After the jury returned a guilty verdict in a case in which appellee had been indicted for theft by taking, the trial court directed a verdict in favor of appellee on the ground that the applicable statute of limitation had run. It is from that order that the State brings this appeal.
1. Before the merits of the appeal may be considered, we must determine whether the State has the right to appeal from the trial court's order. OCGA 5-7-1
delineates the instances in which the State may take an appeal in a criminal case: from an order, decision or judgment setting aside or dismissing an indictment or accusation; arresting judgment of conviction upon legal grounds; sustaining a plea or motion in bar when the defendant has not been put in jeopardy; or sustaining a motion to suppress made and ruled upon before a jury was impaneled.
"It is true that the government may not appeal a trial court's grant to a criminal defendant of a directed verdict of acquittal based on an insufficiency of the evidence to support a conviction, in that a new trial would be barred by the double jeopardy clause of the Fifth Amendment. [Cits.] . . . [W]hat does and does not constitute an acquittal on the merits is to be controlled by the substance of the judge's action and not the form. [Cit.]
"Looking to the substance of what the trial judge did here, we agree with the state that the order appealed from is not a directed verdict of acquittal on the merits, but a dismissal of the indictment because [allegedly, the applicable statute of limitation had expired]. In reaching the conclusion that this is in substance a dismissal of the indictment, we find it critical that the [statute of limitation] is subject to judicial notice [see OCGA 24-1-4
] and, therefore, the trial judge's grant of [appellee's] motion does not rest on the evidence or lack thereof adduced at trial. A directed verdict of acquittal is based on the evidence demanding a verdict of acquittal because of a lack of conflict therein. See [OCGA 17-9-1
]. The ruling of the trial court is in substance a dismissal of the indictment, and the state may appeal an order dismissing an indictment under [OCGA 5-7-1
(1)], even if the order is entered during the course of the trial. [Cit.]" State v. Williams, 246 Ga. 788 (1) (272 SE2d 725) (1980)
2. We now turn to the merits of the State's appeal. The incident which formed the basis of the theft by taking charge occurred on January 16, 1981. The November 21, 1983, indictment alleged that the value of the goods taken was $350. At the time the offense was committed, that value would make the taking a felony (Ga. L. 1978, p. 1457, Sec. 1) with a four-year statute of limitation which would not have expired when the indictment was returned. OCGA 17-3-1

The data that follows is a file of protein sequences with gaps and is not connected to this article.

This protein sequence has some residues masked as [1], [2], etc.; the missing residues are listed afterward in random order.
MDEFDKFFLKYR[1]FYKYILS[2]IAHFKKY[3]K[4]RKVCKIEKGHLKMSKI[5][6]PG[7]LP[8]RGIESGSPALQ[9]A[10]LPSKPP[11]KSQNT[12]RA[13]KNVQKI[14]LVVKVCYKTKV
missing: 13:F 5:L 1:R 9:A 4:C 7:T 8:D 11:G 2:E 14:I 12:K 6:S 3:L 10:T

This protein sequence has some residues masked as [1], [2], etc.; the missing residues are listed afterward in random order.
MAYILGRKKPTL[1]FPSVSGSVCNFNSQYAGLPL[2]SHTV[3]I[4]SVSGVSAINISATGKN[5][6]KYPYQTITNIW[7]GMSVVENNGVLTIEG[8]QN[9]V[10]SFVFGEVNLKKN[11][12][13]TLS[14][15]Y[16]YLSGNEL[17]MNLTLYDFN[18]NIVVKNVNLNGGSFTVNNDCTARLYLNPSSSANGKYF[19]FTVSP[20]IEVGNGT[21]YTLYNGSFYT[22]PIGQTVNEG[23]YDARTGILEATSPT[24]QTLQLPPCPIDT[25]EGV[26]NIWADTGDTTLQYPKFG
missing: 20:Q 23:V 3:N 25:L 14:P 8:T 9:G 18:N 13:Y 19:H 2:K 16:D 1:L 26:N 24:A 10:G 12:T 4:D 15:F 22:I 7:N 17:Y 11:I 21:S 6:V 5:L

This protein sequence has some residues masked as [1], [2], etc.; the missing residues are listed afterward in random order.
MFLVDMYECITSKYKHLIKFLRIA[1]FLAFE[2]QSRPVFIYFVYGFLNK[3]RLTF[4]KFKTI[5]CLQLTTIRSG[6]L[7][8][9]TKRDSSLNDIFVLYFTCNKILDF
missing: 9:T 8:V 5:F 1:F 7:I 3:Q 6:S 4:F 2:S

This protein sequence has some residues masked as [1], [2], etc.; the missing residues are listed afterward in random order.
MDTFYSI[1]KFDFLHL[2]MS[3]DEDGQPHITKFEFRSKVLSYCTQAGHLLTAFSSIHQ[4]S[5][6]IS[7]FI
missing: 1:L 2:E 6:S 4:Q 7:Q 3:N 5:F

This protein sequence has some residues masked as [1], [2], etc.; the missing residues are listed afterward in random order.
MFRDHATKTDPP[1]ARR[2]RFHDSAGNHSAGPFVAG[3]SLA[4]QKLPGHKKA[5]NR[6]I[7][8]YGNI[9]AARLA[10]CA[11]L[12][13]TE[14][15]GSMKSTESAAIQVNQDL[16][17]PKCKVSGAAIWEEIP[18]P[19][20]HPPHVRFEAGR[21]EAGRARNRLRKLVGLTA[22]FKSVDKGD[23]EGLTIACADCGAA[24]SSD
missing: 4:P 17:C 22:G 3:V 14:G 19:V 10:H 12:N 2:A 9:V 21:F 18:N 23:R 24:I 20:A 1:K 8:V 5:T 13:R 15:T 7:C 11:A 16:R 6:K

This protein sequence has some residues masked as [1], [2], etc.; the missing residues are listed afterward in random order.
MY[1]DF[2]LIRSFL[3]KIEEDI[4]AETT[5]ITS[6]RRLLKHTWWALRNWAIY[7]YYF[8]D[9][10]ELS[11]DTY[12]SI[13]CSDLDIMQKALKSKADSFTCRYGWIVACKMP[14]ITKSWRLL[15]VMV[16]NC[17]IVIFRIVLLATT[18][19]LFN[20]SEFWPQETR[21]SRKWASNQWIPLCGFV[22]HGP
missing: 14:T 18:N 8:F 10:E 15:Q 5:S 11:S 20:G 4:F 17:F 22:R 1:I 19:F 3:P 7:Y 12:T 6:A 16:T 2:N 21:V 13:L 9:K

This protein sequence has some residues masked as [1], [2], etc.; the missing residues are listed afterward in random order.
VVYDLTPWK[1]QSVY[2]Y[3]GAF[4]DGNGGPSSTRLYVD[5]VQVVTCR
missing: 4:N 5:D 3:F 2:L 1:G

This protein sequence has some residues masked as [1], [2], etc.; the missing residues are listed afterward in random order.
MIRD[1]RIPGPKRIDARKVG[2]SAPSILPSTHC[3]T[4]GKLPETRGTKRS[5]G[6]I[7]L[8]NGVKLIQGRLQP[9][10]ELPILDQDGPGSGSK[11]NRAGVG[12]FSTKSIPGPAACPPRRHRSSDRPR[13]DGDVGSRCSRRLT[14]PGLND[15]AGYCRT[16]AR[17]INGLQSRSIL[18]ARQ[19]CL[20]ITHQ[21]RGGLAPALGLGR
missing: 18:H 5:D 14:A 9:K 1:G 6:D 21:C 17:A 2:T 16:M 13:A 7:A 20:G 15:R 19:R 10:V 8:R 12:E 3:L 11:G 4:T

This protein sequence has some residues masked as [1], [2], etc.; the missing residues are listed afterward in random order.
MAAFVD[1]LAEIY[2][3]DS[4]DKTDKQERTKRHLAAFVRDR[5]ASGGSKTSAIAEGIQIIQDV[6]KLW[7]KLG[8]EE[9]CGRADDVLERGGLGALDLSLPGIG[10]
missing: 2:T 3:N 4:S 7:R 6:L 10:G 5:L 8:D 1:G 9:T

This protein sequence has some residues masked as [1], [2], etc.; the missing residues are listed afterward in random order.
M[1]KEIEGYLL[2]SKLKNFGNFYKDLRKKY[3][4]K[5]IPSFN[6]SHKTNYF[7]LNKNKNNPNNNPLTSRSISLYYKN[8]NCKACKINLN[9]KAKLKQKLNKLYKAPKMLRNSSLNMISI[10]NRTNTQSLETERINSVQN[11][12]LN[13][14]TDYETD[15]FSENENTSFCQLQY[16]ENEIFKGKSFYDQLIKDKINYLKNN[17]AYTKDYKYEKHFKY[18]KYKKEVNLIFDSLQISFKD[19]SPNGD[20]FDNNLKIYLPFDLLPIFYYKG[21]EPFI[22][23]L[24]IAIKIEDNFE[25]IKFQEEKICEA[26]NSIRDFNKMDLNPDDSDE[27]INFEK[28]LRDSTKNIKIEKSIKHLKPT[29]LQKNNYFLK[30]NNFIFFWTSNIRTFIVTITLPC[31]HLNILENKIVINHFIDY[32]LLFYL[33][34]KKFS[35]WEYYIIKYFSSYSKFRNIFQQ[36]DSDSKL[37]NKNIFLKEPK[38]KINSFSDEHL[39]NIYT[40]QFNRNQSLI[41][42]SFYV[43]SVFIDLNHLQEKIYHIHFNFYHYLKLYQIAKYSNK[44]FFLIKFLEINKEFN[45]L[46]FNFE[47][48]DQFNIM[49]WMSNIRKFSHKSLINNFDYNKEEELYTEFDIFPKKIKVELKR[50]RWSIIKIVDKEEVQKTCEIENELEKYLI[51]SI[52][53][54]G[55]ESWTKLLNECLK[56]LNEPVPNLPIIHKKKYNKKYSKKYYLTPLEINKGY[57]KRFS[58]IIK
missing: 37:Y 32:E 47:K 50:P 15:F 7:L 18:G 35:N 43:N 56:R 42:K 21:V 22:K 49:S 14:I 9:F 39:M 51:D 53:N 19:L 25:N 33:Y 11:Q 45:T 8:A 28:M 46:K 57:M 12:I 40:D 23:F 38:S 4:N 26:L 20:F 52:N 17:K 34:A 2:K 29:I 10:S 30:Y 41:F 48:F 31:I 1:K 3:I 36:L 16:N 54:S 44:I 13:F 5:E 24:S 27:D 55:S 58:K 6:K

. However, when the indictment was returned, the $350 value subjected the taker to misdemeanor punishment and carried with it a two-year statute of limitation which would have run its course prior to the return of the indictment. See OCGA 16-8-12
. Thus, classification of the offense as a misdemeanor or felony is crucial to the statute of limitation question herein involved, and determination of the class of the offense committed is dependent upon whether one looks to the state of the law at the time the offense was committed or at the time the indictment was returned.
"It is to be observed that the crime was committed on [January 16, 1981], and that the law reducing the punishment was [effective November 1, 1982]. The new law contained the usual repealing clause that all laws in conflict herewith are hereby repealed . . . It has no reference, even by implication, to [OCGA 16-1-9
] . . . It is the settled law of this State that where a crime is committed on a certain date, the penalty which attached to the crime on that date is the penalty exacted by our law . . . [M]aking the lesser penalty applicable to offenses committed prior to the enactment of the legislation is contrary to the judicial interpretation of the courts of this State under which the penalty for a criminal offense relates only to those offenses committed when and after such legislation becomes effective. [Cits.]" Barton v. State, 81 Ga. App. 810 (3) (60 SE2d 173) (1950)
. Applying the law in effect on January 16, 1981, the day the offense was committed, a theft by taking involving goods valued in excess of $200 was a felony with a four-year statute of limitation which had not expired on November 21, 1983, when the indictment on which appellee was tried was returned. Thus, the applicable statute of limitation had not expired, and the trial court erred in dismissing the charges.
Jesse G. Bowles III, for appellee.